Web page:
upregulation of genes such as OxyRS that respond to H2O2 (Staudinger et al., 2002). In contrast, the same E. coli fed to CGD neutrophils failed to upregulate H2O2responsive genes, as anticipated given the absence of oxidants in CGD phagosomes. In other settings, bacterial responses affirm the complexity of biochemistry in normal neutrophils. MPO-mediated HOCl oxidizes methionine residues and methionine sulfoxide (MeO) production correlates with loss of viability of E. coli (Rosen et al., 2009). Deletion of methionine sulfoxide reductase (msr) from E. coli eliminates the capacity to regenerate methionine from MeO and increases susceptibility to HOCl. Likewise, msr-deletion renders S. aureus more susceptible to oxidant and neutrophil killing (Pang et al., 2014). These data jibe with expectations, given the recognized importance of oxidants in killing and the role of msr in the repair of oxidant damage. Whereas S. aureus ingested by normal neutrophils increase expression of msr, upregulation is far greater in neutrophils without NADPH oxidase activity. Furthermore, purified neutrophil granules alone, without added oxidants, promote msr upregulation in S. aureus. Collectively, these data demonstrate that ingested bacteria react promptly and selectively to neutrophil-derived toxins but often in ways not readily explained by current models of antimicrobial activity. However, the unexpected observation that S. aureus upregulates msr under conditions free of exogenous oxidants illustrates the complex interactions among phagosomal contents. In situ A significant fraction of the oxygen consumed by activated neutrophils can be recovered as HOCl, and a sensitive, specific, and readily performed assay can be used to quantify extracellular HOCl production by stimulated neutrophils (Dypbukt et al., 2005). HOCl represents from 28% to 72% of the oxygen consumed by phorbol myristate acetate (PMA)-stimulated neutrophils (Weiss et al., 1982; Foote et al., 1983; Thomas et al., 1983; Chapman et al., 2002). The susceptibility of the fluorophores green fluorescent protein (GFP) to bleaching by chlorination of Y66 (Espey et al., 2002) provides a specific and selective tool to monitor HOCl generation with neutrophil phagosomes. Both E. coli (Palazzolo et al., 2005) and S. aureus (Schwartz et al., 2009) stably expressing GFP have served as probes for neutrophil HOCl production. In addition to HOCl being generated within phagosomes, the loss of viability directly correlates with MPO-dependent modification of ingested bacteria. Compartmentalization of ingested microorganisms within phagosomes not only limits their access to vital nutrients but also creates conditions that enhance toxicity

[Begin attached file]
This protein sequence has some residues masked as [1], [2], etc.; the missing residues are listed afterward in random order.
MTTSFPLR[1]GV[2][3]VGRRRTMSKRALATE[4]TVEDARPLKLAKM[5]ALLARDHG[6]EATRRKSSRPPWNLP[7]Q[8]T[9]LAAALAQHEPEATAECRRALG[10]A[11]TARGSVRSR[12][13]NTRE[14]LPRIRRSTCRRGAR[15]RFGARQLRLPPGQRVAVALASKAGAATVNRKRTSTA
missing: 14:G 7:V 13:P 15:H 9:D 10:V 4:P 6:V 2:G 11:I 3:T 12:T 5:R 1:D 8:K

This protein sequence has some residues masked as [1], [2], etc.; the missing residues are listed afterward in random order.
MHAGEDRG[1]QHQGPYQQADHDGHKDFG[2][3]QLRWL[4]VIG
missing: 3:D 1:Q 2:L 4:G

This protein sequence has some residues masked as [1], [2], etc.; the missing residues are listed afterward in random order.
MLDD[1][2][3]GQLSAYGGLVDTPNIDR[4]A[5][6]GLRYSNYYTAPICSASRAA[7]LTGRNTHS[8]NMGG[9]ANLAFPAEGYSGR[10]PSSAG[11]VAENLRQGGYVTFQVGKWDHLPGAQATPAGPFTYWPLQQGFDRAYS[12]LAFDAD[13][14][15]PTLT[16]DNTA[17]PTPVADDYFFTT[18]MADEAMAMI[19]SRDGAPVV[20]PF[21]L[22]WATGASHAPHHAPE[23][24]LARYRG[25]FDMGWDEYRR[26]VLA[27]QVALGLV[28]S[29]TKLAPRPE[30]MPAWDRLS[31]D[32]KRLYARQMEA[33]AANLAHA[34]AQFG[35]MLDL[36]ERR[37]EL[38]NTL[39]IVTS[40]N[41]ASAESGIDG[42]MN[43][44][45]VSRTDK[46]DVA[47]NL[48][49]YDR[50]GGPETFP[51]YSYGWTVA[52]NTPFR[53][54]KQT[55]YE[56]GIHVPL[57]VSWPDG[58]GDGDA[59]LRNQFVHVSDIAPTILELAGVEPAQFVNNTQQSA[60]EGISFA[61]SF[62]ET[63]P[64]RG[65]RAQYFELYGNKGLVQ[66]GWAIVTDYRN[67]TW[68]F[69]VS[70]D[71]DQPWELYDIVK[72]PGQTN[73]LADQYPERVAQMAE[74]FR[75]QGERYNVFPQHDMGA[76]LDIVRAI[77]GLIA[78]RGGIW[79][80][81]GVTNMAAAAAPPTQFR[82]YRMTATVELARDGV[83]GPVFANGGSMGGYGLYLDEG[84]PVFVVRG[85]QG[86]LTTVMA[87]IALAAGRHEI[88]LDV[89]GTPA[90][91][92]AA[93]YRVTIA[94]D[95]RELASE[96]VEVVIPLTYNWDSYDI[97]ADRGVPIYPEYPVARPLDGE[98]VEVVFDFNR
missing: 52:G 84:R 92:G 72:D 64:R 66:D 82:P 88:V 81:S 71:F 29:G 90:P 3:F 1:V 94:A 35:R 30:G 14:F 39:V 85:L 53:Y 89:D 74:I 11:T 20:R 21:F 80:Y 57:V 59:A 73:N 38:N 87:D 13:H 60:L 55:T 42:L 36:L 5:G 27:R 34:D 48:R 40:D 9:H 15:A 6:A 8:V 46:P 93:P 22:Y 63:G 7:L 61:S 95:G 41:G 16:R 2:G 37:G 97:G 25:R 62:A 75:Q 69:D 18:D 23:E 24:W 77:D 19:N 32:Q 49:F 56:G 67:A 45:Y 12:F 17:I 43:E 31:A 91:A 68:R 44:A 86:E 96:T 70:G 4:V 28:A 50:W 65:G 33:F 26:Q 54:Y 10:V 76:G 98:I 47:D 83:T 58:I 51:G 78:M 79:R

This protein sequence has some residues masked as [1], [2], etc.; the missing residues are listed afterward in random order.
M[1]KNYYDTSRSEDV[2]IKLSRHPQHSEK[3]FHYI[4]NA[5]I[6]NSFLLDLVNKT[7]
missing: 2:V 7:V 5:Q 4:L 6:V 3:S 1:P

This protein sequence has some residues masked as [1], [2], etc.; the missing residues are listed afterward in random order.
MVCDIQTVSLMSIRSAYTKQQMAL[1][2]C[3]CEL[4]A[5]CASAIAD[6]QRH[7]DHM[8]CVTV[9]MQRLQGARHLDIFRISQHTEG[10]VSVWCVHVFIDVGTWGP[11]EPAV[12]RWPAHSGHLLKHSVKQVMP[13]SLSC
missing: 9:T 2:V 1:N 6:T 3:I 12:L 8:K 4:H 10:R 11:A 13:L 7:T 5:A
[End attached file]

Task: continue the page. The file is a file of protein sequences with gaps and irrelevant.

1150 W. M. Nauseef of antimicrobial agents present. From the perspective of chemistry, the close approximation of phagosomal membrane to the microbial surface creates a relatively small reaction zone for oxidants to attack soluble substrates in phagosomal fluid. Consequently, the tight quarters favour reactions between oxidants and microbe even in an environment rich in competing substrates (Lymar and Hurst, 1995). Additionally, the very small volume of the phagosome, estimated to be 1.2 fl (Winterbourn et al., 2006), allows high concentrations of oxidants to be achieved, and the ability of MPO to adhere to some bacteria enhances the effective concentration of toxic agents at the site of attack. Adopting a reductionist approach to examine in vitro the antimicrobial activity of MPO, most investigators utilize the MPO-H2O2-Cl system (Klebanoff, 1968) free of other neutrophil granule proteins. However, during phagocytosis, fusion of neutrophil granules delivers agents, including proteolytic enzymes and proteins with direct antimicrobial activity (reviewed in Rorvig et al., 2013), which contribute to the antimicrobial activity and can serve as substrate for HOCl. Accessibility and inherent susceptibility determine sites for attack by the MPOH2O2-Cl system, rendering both exogenous substrates originating from ingested microbes and endogenous neutrophil-derived molecules released into phagosomes during degranulation equally eligible targets. The complex mix of synergistic as well as antagonistic interactions dictates the fate and overall survival of bacteria in neutrophils (Nauseef, 2007; Hurst, 2012; Winterbourn and Kettle, 2013). Neutrophil elastase (NE) enhances the killing of S. aureus as well as E. coli by MPO-H2O2-Cl by a mechanism that is independent of protease activity, as heating NE does not compromise its synergistic influence (Odeberg and Olsson, 1976). NE augments cathepsin G-mediated killing as well, but cathepsin G does not synergize with the MPO-H2O2-Cl system. Adding to the complexity of so many interactions among effector molecules, MPO-mediated modifications can inactivate many of the granule proteins in neutrophils (Voetman et al., 1981). Although only some have been examined, many granule proteins undergo irreversible inactivation in the presence of HOCl or MPO-H2O2-Cl, including acid phosphatase, N-acetyl-β-glucosaminidase, β-glucuronidase, α-fucosidase, α-mannosidase, lysozyme, vitamin B12-binding protein, MMP-7, 8, and 9, cathepsin G and NE (Kobayashi et al., 1982; Clark and Borregaard, 1985; Fu et al., 2001; 2003; Hawkins and Davies, 2005; Hirche et al., 2005). Whereas HOCl or the MPO-H2O2-Cl system inactivates NE, cathepsin G and MMP-7, H2O2 alone does not (Fu et al., 2003; Hirche et al., 2005; Shao et al., 2005). Furthermore, HOCl at low concentrations inactivates NE without prompting changes in apparent size after SDS-PAGE, whereas at